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Finding Inspiration As A Mystery Writer


Ever wonder where a mystery writer like myself gets their ideas from?

Well, Kermy, you're in the minority there, as "Where do you get your ideas?" is a question I get asked on a semi regular basis - and to be fair, I might get asked it more if I actually left the house occasionally - though I can almost guarantee you won't like the answer.


Because as much as I'd love to say "it all comes from the muse" or "oh, I don't know - everywhere", the answer is a lot less floaty and creative than that, and involves a lot more research.

Oh, come on, it's not as bad as all that. Honest.


And inspiration can - and often does - come out of the blue, but a lot of times I start with something quite mundane, called "googling symptoms of poisons".

Yes, really.


Told you it was pretty mundane.


Seriously, I needed to know if there was a way to fake a common illness like 'flu for one of my stories (Delicious But Deadly, which is a prequel to the main series) and it turns out, cyanide will do the trick - and gave me a pretty cool way of the characters getting the poison in the first palce.


Fancy that! Something as worryingly common (in the 1920s, but also, not exactly impossible to lay your hands on nowadays, either) can be used in a way we wouldn't necessarily think of.

Yeah, that'll probably happen a lot as you read this post...


(Disclaimer: Please don't try faking 'flu with cyanide to pull a sickie. You really don't want to be messing about with that stuff.


If you're going to bunk off work, it's much better to lie on you back on your bed with your head lolling over the side as you call your boss.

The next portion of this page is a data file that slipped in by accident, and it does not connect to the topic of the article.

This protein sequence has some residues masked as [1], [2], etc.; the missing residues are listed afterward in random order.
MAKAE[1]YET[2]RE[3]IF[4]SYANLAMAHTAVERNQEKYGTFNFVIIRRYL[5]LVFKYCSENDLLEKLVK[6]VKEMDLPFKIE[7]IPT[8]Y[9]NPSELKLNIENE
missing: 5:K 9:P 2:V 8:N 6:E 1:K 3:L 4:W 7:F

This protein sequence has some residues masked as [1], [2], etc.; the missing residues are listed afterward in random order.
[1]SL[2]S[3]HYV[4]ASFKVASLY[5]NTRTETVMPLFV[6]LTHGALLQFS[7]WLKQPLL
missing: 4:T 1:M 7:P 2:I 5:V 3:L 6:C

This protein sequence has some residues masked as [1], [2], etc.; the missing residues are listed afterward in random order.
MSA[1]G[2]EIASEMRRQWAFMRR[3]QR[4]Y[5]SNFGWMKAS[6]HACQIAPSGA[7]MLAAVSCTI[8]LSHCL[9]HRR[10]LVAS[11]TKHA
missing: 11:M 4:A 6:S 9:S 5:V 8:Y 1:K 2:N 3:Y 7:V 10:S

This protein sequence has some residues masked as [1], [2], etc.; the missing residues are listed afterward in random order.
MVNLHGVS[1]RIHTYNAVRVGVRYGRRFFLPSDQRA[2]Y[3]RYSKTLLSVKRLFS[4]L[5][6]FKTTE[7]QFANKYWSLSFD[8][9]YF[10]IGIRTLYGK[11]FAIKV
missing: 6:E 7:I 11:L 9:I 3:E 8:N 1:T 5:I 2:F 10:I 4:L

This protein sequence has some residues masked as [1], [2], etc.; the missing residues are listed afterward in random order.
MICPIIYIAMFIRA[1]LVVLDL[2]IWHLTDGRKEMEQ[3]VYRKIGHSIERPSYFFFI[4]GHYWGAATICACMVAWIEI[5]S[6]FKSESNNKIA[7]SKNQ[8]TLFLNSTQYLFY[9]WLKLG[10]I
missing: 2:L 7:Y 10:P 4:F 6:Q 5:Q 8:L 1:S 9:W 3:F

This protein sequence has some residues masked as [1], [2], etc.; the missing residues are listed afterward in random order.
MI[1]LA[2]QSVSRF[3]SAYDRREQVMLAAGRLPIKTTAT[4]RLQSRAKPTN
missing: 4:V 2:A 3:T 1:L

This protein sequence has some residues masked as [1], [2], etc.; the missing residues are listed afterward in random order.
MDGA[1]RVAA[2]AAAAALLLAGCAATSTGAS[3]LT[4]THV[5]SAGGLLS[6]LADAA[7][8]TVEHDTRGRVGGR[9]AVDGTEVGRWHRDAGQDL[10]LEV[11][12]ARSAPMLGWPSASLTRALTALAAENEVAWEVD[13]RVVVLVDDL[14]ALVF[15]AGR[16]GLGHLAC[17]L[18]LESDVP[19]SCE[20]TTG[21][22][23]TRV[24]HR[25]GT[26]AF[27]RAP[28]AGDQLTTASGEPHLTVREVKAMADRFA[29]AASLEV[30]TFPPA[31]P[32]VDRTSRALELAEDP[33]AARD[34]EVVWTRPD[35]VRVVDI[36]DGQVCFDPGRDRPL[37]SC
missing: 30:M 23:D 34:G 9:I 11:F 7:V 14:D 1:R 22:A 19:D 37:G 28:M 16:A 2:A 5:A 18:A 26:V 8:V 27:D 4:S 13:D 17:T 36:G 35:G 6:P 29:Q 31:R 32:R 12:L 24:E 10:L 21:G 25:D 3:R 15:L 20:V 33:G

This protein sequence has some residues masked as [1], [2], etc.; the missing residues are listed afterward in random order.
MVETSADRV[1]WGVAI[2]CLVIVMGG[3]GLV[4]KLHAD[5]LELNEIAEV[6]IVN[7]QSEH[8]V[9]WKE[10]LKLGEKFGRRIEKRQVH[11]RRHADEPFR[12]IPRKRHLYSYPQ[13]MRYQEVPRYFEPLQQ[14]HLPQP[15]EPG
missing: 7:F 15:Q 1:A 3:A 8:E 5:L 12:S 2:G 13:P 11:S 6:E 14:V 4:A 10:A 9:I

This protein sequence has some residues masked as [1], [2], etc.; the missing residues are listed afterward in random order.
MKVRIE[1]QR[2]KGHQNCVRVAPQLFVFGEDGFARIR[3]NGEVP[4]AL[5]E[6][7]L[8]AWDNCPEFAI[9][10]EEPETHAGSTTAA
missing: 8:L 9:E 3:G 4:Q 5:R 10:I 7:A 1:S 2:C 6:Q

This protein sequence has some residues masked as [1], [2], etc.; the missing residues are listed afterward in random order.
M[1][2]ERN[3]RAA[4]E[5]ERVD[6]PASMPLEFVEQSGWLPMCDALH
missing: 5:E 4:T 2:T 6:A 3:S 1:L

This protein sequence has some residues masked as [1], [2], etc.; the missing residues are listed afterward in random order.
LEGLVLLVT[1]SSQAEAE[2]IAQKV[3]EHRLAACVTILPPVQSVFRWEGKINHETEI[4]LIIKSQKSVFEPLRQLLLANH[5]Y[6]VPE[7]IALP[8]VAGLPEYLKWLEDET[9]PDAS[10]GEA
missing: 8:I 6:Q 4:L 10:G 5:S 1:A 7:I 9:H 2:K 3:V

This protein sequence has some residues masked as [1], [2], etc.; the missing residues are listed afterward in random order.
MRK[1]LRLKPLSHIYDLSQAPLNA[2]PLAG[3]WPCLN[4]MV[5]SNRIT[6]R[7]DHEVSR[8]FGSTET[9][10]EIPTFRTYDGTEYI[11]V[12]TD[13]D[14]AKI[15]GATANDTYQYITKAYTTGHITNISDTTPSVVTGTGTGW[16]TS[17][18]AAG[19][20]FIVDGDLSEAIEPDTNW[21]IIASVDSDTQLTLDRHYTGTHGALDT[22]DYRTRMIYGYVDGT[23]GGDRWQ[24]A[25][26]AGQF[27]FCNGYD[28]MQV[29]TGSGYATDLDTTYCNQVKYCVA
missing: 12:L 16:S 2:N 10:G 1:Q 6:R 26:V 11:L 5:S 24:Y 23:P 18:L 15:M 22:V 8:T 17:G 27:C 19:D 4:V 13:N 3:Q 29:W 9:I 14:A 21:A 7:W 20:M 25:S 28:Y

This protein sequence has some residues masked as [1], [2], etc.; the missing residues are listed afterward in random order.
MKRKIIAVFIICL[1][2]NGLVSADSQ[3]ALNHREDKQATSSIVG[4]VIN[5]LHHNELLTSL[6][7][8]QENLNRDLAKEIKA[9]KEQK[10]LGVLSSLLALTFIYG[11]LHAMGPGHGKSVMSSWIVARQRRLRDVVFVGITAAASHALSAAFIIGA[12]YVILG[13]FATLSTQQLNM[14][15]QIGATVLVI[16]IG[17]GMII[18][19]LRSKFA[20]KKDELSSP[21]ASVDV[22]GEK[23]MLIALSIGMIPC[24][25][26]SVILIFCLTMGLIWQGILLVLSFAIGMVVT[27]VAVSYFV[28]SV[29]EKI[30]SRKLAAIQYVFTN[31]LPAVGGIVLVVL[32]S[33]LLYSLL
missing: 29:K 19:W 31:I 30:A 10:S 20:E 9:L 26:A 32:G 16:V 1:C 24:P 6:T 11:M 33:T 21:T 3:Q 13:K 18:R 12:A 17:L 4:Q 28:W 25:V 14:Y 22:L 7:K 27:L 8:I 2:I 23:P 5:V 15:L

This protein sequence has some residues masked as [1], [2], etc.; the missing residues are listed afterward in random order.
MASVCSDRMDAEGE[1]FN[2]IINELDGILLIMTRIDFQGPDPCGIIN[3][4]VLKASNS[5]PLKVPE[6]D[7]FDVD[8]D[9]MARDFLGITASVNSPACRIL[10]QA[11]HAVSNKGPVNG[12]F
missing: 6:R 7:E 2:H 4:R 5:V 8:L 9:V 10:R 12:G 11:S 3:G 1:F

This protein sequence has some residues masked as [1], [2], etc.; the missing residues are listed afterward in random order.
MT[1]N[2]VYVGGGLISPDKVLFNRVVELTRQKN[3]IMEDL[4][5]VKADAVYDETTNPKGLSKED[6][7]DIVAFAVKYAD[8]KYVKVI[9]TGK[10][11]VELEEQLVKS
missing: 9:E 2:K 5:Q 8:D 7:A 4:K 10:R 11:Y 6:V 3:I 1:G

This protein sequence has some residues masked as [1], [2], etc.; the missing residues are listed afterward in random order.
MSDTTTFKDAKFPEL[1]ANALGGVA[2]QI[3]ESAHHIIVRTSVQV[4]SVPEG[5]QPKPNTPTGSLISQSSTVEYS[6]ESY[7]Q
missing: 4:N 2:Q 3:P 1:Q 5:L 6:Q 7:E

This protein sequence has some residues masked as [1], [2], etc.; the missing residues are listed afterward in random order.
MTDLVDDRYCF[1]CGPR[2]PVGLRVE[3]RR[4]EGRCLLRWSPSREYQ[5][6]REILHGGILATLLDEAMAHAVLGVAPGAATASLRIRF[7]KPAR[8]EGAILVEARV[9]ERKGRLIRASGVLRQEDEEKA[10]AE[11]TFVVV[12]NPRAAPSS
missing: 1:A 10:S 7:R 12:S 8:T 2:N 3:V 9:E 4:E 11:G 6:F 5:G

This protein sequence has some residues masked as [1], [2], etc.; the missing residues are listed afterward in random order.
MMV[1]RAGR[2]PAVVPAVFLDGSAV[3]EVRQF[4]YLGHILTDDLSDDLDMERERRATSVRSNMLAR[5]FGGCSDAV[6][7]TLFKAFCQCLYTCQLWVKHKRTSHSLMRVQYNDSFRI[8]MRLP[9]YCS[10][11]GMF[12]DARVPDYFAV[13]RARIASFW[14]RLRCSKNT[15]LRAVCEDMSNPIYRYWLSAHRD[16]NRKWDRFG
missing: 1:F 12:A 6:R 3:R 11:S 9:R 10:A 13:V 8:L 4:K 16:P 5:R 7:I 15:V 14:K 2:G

Only sound like you're dying, folks, don't actually risk doing it.


Disclaimer pt 2: If anyone asks, I did not recommend you pull a sickie. I just told you how to sound iller than you are...)

Anyhoo, my point it, I had a vague idea for a story and wanted to see if it'd work... but I can't tell you exactly what that idea was, because

But in addition to researching to help a half-formed idea take shape, I also have a notebook full of research I hope I never need to explain to the police, because it has like a million (well, perhaps fifty) sets of details about poisons.


Where to get them, how to use them, the symptoms, how you'd die from it... you know, that sort of thing.

... Which was pretty much my long-suffering partner's response when he foolishly asked what I was up to as I was excitedly scribbling down the effects of cadmium poisoning #oops


And, as I've mentioned in previous blog posts, having a murder method (especially poisons) in place can be a brilliant way to spin a story out of thin air.


Who could get hold of that poison?

Why would they use that?

Could the symptoms be mistaken for something else?

How fast would someone die?

Where had the victim/suspects been during the kill zone?

Wait, is this the American version of Ghosts?


This sort of rather worrying way of thinking applies to pretty much every way of fictionally killing someone.


You know, where you start at one point and work outwards to see how everything else could fit into place.


Where did the knife come from?

Why did someone do that rather than, say, strangling the victim?

What physical evidence would be left from stabbing someone with that shape of knife?

And so on.